(Features on north side of battery)
(Features on north side of battery
)

We settled into lodging in Rehoboth Beach, Delaware.  Sunday we attended the NASCAR Sprint Cup Series race at Dover International Speedway, which Jeff Gordon won.

Monday, 29 Sep 2014

Once we checked out of Rehoboth Beach, we spent time in the local area before heading west.

Fort Miles DE  38-46-15, 75-05-15      A portion of land was set aside as U.S. Fort Reservation in 1873, and a six-inch gun battery was operational during World War I.  But, the installation came into its own for World War II.  Established as Cape Henlopen Military Reservation in 1938, it was renamed Fort Miles on 7 Aug 1941 for General Nelson Miles.  Fort Miles had a number of gun batteries, listed separately below.  It also had a number of observation or fire control towers supporting the batteries.  Most of the fort was declared excess by the Army in 1961, and it was discontinued as a Department of the Army installation on 27 Feb 1970.
(Facility 130 - Observation Tower 9)
(Facility 130 - Observation Tower 9)
(Facility 312 - Barracks and Facility 310 - Supply and Administration)
(Facility 313 - Mess Hall)
(Facility 314 - Barracks)
(Facility 322 - Wastewater Treatment Plant)
(Facility 322 - Wastewater Treatment Plant)
(Facility 385 - Observation Tower 8)
(Facility 385 - Observation Tower 8)
(Facility 403 - Mine Storage Warehouse)
(Facility 410 - Post Administration Building)
(Facility 560 - Chlorination Building)
(Facility 560 - Chlorination Building)
(Facility 560 - Chlorination Building and Facility 570 - Observation Tower 12)
(Facility 560 - Chlorination Building and Facility 570 - Observation Tower 12)
(Facility 570 - Observation Tower 12)
(Facility 570 - Observation Tower 12)
(Facility 570 - Observation Tower 12)
(Facility 570 - Observation Tower 12)
(Facility 668 - Observation Tower 7)
(Facility 668 - Observation Tower 7)
(Facility 668 - Observation Tower 7)
(Facility 668 - Observation Tower 7)
(Facility 668 - Observation Tower 7)
(Observation Tower 5 and Observation Tower 6)
(Cable Hut 3)
(Cable Hut 3)
(Perforated Steel Planking in sand)

Battery 118 Smith DE  38-46-13, 75-05-10     Construction on this sixteen-inch gun battery started 24 Mar 1941 and completed 31 Oct 1942.  It was transferred to the Coast Artillery for use on 21 Dec 1943, and was deactivated in 1948.  It became in integral part of Naval Station Lewes in 1962, with the battery called the Auxiliary Service Building. Navy use ended in 1996 with the closure of the Naval Reserve Training Center and return of the land to the State of Delaware.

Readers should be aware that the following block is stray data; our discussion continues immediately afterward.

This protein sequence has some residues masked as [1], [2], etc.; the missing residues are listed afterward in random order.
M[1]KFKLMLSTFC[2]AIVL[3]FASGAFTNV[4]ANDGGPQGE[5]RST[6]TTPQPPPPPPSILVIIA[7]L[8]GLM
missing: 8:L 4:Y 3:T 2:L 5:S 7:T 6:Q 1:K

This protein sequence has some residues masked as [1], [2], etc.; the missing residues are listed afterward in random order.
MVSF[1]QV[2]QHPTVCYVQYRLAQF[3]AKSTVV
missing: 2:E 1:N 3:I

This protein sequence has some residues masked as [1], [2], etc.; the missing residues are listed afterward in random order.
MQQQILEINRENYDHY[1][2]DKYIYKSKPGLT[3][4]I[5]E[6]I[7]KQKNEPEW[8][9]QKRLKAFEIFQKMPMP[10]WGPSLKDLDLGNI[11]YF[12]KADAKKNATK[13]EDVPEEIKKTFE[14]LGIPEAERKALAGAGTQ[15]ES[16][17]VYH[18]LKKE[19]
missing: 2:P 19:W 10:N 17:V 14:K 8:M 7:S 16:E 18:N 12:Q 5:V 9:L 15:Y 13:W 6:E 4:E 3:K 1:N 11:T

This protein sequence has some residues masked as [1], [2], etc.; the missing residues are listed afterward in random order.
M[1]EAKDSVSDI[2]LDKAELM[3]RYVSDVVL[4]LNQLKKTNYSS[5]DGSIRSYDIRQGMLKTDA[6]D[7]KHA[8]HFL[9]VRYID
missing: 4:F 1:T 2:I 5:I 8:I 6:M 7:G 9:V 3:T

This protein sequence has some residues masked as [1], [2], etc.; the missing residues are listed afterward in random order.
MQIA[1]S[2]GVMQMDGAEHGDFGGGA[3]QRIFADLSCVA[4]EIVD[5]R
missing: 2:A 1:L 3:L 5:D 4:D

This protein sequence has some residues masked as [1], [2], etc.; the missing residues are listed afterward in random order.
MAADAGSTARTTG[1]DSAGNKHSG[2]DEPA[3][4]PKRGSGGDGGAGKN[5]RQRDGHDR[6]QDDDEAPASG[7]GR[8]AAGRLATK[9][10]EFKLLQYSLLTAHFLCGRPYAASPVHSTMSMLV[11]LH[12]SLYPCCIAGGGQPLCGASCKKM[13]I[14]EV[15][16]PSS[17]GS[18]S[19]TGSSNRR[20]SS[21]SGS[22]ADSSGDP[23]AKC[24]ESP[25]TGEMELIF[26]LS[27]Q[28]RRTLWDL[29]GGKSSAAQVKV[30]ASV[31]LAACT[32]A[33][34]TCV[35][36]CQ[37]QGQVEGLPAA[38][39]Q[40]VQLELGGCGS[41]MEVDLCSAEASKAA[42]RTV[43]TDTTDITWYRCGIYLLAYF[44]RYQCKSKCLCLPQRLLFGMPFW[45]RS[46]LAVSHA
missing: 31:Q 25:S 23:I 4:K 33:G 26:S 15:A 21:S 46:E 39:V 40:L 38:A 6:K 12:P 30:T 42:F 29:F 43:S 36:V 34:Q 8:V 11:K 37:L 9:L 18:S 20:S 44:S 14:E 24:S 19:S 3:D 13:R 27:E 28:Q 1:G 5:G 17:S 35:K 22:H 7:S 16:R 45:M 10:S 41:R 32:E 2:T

(Main entrance)
(Main entrance)
(Main entrance)
(Emplacement 1 entrance)
(Emplacement 1 entrance)
(Emplacement 1 entrance and Naval Multi-Purpose Building)
(Emplacement 2 entrance)
(Emplacement 2 entrance)

Battery 22 DE  38.7682, 75.0881     Construction on this 155mm gun battery started 15 Dec 1941 and completed 15 Jun 1942.  It was deactivated in 1944.
(Panama Mount 1)
(Panama Mount 1)
(Panama Mount 1)
(Panama Mount 1)
(Panama Mount 2)
(Panama Mount 4)
(Panama Mount 4)

Battery 221 Herring DE  38-45-55, 75-04-58     Construction on this six-inch gun battery started 15 Jan 1942 and completed 31 Aug 1943.  On 17 Sep 1942 it was named for Lt Col Ralph E. Herring, and it was deactivated in 1948.  The battery structure was taken over by the Navy in 1962 as part of Naval Station Lewes, and a Terminal Equipment Building was constructed adjacent to the front of the battery.  Navy operation stopped 30 Sep 1981.
(General view)
(General view)
(General view)
(General view)
(General view)
(General view)
(Emplacement 2)
(Emplacement 2)

Battery 222 Hunter DE  38.7883, 75.0888     Construction on this six-inch gun battery started 15 Apr 1942 and completed 29 Oct 1943.  It was named for Col Charles H. Hunter on 17 Sep 1942, and was deactivated in 1947.  Navy use began as early as 1949, and the land was formally acquired by the Navy in 1964.  The Naval Radio Station was activated here Jun 1963, though this was short-lived as the radio station relocated to Battery 519 in 1964.  Navy use ended in 1981 when the land was returned to the State of Delaware.
(Facility 240 - General view rear of battery)
(Facility 240 - Main entrance)
(Facility 240 - General view top of battery)
(Facility 240 - Battery Control Station)
(Facility 240 - Battery Control Station)